It’s nice to know that, no matter where you go in the world, the local music scene is peopled with weird/annoying/colorful characters. Just a different kind of weird/annoying/colorful character than what you’re used to in your neck of the woods. Whenever I’m in Tokyo, I’m endlessly amused and, occasionally, mystified by the hot group/singer du jour. Now I’m no expert on J-pop (Japanese pop) and am admittedly not at all familiar with the Japanese music scene, but I know enough to know what I like. And, more importantly, what I find kinDA strange…
What I find strange about Exile is the fact that the “group’s leader” isn’t the lead vocalist. Or lead guitarist. Or xylophonist. He doesn’t even play an instrument. He’s the 14-man group’s lead dancer.
“Not dancer,”Akemi corrected me this afternoon. “Performer.”
“Oh, what else does he do?”I asked her. “Play guitar? The drums? Do magic tricks?”
KYARY PAMYU PAMYU
In a world of Lady Gaga imitators, Kyary Pamyu Pamyu is a breath of refreshingly bizarre air. The former fashion blogger, Harajuku model, and entrepreneur (launching a successful line of fake eyelashes), hit it big when the video for her first single, PonPonPon, went viral. She followed up with her next big single, Candy Candy – the video for which I saw for the first time, appropriately enough, at a candy store in Vegas. If you wanted to sing along to the chorus, the lyrics go: “Candy, Candy, Candy, Candy, Candy, Sweetie, Sweetie, Girls Love. Chewing, Chewing, Chewing, Chewing, Chewing, Cutie, Cutie, Chew-Chew-Chew-Chewing Love!”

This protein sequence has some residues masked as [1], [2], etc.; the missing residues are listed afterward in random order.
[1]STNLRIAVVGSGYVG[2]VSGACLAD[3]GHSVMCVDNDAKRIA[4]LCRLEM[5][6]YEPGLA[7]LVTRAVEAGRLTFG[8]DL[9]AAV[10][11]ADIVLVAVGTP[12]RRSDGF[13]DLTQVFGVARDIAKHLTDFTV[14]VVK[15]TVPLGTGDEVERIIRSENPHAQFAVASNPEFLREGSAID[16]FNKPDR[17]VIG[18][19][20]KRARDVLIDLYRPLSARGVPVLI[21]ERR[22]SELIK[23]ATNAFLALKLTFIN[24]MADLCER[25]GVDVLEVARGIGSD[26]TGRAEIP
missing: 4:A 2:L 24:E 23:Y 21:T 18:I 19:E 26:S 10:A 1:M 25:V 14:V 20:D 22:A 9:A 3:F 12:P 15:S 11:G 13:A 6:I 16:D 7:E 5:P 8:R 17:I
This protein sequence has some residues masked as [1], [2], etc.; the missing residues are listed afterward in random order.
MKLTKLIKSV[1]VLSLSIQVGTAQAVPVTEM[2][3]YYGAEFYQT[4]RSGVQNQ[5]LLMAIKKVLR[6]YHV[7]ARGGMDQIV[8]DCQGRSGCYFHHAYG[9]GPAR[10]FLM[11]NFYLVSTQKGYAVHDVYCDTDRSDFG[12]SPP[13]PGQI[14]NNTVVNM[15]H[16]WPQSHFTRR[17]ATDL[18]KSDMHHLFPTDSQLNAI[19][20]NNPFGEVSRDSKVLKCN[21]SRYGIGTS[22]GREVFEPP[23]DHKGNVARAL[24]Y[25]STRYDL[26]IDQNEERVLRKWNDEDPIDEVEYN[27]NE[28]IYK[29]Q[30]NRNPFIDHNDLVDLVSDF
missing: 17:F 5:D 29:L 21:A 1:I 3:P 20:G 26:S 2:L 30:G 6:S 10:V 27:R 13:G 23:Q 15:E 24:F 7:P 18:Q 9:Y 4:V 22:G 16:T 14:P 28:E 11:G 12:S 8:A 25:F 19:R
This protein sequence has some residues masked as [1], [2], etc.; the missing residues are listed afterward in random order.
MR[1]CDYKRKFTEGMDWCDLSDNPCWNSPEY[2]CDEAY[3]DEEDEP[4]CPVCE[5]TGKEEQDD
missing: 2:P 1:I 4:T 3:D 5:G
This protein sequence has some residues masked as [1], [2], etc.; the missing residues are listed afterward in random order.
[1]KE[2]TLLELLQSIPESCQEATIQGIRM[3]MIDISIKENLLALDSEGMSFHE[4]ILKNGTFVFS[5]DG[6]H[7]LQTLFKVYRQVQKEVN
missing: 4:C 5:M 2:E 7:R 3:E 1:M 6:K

Kyary Pamyu Pamyu is her first name by the way.
Not to be confused with AK47, this all-girl group is made up of…well…a hell of a lot of members.
“Oh, a lot more than forty-eight,”Akemi assured me.
As it turns out, more like 67 (They apparently hold the world record), split into three “teams” backstopped by a minor league system of young trainees (kenkyusei).
According to Akemi (who knows about such things), the girls are selected for various big events (ie. the recording of a new single) by a popular vote. The purchase of every new single allows every fan the opportunity to vote for their favorite. And vote they do, to the tune of over one million after their 2011 single, Everyday Katyusha. “But that’s not fair to the unpopular girls!”I’m sure you’re saying to yourself. Well, fear not. To ensure the unpopular girls get their fair shot as well, the participants on a second single is determined by a Rock, Paper, Scissors tournament involving all 67 members.
It’s finally come to this and, honestly, are you that surprised? A 3D hologram plays to packed stadiums. The brainchild of Cyrpton Future Media, Hatsune is a digital avatar and singing synthesizer voice application that has apparently taken the software (and music) industry by storm. The whole Milli Vanilli scandal seems to unjust in retrospect.
Is “bawdies” the Japanese word for “beatles”? Just wondering.